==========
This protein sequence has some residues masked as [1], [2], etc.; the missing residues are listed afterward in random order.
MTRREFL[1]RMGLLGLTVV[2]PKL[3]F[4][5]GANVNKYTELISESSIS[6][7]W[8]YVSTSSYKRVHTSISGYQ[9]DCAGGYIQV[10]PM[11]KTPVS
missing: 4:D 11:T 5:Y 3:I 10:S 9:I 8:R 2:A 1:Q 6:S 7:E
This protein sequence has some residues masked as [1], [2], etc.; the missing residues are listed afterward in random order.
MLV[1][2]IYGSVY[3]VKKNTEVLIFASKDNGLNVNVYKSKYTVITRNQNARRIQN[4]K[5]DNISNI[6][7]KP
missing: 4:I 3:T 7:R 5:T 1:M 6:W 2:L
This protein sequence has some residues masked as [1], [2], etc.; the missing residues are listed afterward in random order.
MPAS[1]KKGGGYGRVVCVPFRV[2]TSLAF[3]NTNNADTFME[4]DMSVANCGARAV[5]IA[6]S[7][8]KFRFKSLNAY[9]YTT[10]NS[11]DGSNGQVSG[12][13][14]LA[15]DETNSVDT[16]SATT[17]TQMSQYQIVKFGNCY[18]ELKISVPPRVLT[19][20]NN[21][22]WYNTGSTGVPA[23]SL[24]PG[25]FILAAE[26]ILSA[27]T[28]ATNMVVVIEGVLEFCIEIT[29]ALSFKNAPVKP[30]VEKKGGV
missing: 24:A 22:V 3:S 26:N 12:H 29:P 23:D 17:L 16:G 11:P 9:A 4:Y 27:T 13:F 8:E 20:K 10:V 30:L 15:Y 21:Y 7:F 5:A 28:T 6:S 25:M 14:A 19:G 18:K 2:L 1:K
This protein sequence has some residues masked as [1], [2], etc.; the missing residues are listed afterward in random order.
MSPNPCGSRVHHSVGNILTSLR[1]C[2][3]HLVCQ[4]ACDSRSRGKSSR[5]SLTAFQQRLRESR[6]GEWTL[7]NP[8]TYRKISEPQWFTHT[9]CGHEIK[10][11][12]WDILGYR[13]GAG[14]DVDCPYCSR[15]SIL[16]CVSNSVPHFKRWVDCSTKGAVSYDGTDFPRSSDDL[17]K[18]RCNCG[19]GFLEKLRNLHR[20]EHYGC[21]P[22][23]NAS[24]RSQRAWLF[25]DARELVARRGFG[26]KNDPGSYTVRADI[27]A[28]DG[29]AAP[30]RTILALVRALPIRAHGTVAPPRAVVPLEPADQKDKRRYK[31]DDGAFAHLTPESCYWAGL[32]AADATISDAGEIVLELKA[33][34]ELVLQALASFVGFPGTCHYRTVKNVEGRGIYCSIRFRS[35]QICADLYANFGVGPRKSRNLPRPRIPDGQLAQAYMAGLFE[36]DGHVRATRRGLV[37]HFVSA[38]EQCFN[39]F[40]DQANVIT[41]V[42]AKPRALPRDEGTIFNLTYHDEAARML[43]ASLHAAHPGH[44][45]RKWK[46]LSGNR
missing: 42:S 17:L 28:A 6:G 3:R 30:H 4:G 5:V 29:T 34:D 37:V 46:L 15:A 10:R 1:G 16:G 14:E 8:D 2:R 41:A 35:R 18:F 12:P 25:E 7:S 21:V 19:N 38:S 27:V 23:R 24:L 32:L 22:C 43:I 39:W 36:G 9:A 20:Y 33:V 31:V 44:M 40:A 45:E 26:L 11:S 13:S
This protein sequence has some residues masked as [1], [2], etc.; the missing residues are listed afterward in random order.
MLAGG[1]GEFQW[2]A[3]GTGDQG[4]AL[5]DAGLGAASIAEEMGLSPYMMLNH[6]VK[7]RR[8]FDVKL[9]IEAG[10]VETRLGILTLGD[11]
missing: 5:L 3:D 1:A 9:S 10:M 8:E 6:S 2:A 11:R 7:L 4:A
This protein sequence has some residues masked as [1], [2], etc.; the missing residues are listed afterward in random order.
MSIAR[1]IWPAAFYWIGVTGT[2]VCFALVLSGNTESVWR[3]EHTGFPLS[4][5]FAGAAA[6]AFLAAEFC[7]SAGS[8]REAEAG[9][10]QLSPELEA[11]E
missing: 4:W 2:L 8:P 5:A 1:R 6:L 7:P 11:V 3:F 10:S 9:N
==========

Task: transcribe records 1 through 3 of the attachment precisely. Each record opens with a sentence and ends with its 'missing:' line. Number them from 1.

This protein sequence has some residues masked as [1], [2], etc.; the missing residues are listed afterward in random order.
MTRREFL[1]RMGLLGLTVV[2]PKL[3]F[4][5]GANVNKYTELISESSIS[6][7]W[8]YVSTSSYKRVHTSISGYQ[9]DCAGGYIQV[10]PM[11]KTPVS
missing: 4:D 11:T 5:Y 3:I 10:S 9:I 8:R 2:A 1:Q 6:S 7:E
This protein sequence has some residues masked as [1], [2], etc.; the missing residues are listed afterward in random order.
MLV[1][2]IYGSVY[3]VKKNTEVLIFASKDNGLNVNVYKSKYTVITRNQNARRIQN[4]K[5]DNISNI[6][7]KP
missing: 4:I 3:T 7:R 5:T 1:M 6:W 2:L
This protein sequence has some residues masked as [1], [2], etc.; the missing residues are listed afterward in random order.
MPAS[1]KKGGGYGRVVCVPFRV[2]TSLAF[3]NTNNADTFME[4]DMSVANCGARAV[5]IA[6]S[7][8]KFRFKSLNAY[9]YTT[10]NS[11]DGSNGQVSG[12][13][14]LA[15]DETNSVDT[16]SATT[17]TQMSQYQIVKFGNCY[18]ELKISVPPRVLT[19][20]NN[21][22]WYNTGSTGVPA[23]SL[24]PG[25]FILAAE[26]ILSA[27]T[28]ATNMVVVIEGVLEFCIEIT[29]ALSFKNAPVKP[30]VEKKGGV
missing: 24:A 22:V 3:S 26:N 12:H 29:P 23:D 17:L 16:G 11:P 9:A 4:Y 27:T 13:F 8:E 20:K 10:V 30:L 15:Y 21:Y 7:F 5:A 28:T 6:S 25:M 14:A 19:G 18:K 2:L 1:K